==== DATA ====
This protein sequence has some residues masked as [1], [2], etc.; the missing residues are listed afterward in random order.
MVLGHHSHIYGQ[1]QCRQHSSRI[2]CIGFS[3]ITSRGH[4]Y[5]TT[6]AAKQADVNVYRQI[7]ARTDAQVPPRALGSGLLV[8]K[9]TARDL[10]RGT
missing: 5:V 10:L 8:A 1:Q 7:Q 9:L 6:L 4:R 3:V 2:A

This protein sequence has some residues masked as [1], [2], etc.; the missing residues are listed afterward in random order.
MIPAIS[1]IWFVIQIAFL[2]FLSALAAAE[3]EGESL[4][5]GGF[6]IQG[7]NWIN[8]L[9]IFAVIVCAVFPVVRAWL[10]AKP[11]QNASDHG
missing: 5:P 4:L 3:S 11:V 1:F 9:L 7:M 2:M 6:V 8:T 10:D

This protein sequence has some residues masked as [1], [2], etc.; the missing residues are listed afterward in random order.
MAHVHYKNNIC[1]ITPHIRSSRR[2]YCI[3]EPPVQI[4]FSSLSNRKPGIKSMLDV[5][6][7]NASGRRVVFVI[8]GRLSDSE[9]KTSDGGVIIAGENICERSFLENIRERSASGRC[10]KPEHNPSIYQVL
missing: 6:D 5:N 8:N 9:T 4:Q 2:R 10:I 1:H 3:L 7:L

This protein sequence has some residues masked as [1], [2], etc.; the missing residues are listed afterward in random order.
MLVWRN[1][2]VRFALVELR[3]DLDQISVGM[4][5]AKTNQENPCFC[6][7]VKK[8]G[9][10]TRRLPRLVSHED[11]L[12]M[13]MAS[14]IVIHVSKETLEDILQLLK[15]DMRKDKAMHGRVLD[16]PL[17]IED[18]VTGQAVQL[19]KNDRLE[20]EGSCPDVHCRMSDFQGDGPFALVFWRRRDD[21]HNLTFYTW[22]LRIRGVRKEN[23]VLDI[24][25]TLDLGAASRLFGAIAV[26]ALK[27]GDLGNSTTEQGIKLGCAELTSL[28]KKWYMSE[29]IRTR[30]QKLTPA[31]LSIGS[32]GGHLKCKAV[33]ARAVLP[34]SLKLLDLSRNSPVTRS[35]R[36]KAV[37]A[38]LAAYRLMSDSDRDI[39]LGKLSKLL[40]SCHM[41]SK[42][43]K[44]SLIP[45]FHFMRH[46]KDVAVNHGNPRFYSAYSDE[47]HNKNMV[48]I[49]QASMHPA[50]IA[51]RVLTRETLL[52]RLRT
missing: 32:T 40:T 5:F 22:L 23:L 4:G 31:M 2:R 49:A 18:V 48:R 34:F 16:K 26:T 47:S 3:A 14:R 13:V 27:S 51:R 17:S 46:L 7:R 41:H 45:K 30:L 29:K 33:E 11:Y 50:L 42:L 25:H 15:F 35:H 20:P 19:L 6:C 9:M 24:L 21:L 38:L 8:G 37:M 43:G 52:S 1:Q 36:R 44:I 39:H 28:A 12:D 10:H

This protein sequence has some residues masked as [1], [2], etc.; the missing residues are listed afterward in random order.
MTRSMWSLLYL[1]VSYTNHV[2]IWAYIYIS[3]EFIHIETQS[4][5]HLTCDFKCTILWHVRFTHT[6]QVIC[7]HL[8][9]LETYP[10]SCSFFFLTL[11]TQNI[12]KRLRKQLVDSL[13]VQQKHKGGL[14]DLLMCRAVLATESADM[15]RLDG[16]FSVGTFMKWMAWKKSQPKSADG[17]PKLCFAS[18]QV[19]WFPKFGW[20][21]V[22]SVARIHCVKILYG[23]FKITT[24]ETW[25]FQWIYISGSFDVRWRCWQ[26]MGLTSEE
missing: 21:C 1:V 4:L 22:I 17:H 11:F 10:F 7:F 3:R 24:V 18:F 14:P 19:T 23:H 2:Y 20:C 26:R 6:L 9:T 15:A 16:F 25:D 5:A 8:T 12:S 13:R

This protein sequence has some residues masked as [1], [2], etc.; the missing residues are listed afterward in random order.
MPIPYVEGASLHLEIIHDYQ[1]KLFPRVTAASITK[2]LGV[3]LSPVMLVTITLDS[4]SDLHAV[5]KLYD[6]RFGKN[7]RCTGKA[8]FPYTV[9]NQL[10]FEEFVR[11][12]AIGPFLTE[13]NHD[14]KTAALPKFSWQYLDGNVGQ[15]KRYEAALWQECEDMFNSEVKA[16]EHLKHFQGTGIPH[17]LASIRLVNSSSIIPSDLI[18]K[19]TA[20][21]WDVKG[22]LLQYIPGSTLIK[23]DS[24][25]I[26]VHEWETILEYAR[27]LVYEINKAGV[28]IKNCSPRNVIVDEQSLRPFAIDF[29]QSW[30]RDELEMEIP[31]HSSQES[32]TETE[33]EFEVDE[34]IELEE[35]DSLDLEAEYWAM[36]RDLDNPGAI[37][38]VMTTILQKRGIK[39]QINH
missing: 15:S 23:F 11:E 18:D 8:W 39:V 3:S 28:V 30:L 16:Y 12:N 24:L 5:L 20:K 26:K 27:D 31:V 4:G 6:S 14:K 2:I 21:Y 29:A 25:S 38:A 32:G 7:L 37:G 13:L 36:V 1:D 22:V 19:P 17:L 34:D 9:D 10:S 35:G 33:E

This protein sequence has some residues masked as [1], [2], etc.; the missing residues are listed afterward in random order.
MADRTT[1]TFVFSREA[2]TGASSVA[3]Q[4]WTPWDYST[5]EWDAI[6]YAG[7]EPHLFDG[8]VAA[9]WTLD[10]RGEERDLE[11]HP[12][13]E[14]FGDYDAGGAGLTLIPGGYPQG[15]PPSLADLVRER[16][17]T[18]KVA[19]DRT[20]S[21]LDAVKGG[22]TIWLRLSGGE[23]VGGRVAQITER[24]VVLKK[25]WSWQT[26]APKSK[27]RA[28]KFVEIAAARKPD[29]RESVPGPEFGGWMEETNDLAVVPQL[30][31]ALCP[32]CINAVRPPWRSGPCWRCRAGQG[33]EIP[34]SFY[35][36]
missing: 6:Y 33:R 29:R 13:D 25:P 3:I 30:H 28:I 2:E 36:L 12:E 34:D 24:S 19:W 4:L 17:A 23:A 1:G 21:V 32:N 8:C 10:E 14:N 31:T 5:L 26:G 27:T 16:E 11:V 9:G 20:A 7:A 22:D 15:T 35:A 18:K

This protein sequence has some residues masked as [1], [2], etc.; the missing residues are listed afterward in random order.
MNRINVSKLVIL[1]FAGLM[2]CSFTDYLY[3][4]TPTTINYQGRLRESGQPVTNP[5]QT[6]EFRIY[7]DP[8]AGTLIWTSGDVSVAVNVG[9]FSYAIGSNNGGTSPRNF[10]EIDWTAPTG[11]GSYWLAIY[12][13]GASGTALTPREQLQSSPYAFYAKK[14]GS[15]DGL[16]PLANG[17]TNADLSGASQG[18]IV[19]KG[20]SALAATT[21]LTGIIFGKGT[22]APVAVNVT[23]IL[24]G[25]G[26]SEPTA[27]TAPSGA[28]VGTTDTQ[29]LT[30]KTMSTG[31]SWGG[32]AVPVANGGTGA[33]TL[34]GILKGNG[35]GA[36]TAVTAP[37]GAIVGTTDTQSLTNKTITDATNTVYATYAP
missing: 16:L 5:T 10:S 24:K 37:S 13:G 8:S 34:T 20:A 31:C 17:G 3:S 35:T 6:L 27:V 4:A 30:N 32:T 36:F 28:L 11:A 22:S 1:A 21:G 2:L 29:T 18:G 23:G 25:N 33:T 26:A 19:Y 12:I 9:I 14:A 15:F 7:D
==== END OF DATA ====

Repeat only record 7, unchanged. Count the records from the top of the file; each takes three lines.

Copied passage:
This protein sequence has some residues masked as [1], [2], etc.; the missing residues are listed afterward in random order.
MADRTT[1]TFVFSREA[2]TGASSVA[3]Q[4]WTPWDYST[5]EWDAI[6]YAG[7]EPHLFDG[8]VAA[9]WTLD[10]RGEERDLE[11]HP[12][13]E[14]FGDYDAGGAGLTLIPGGYPQG[15]PPSLADLVRER[16][17]T[18]KVA[19]DRT[20]S[21]LDAVKGG[22]TIWLRLSGGE[23]VGGRVAQITER[24]VVLKK[25]WSWQT[26]APKSK[27]RA[28]KFVEIAAARKPD[29]RESVPGPEFGGWMEETNDLAVVPQL[30][31]ALCP[32]CINAVRPPWRSGPCWRCRAGQG[33]EIP[34]SFY[35][36]
missing: 6:Y 33:R 29:R 13:D 25:P 3:I 30:H 28:I 2:E 36:L 12:E 34:D 24:S 19:W 4:L 17:A 23:A 1:G 21:V 32:N 8:C 10:E 14:N 31:T 5:L 26:G 27:T 16:E 11:V 9:G 20:A 7:A 22:D 15:T 35:A 18:K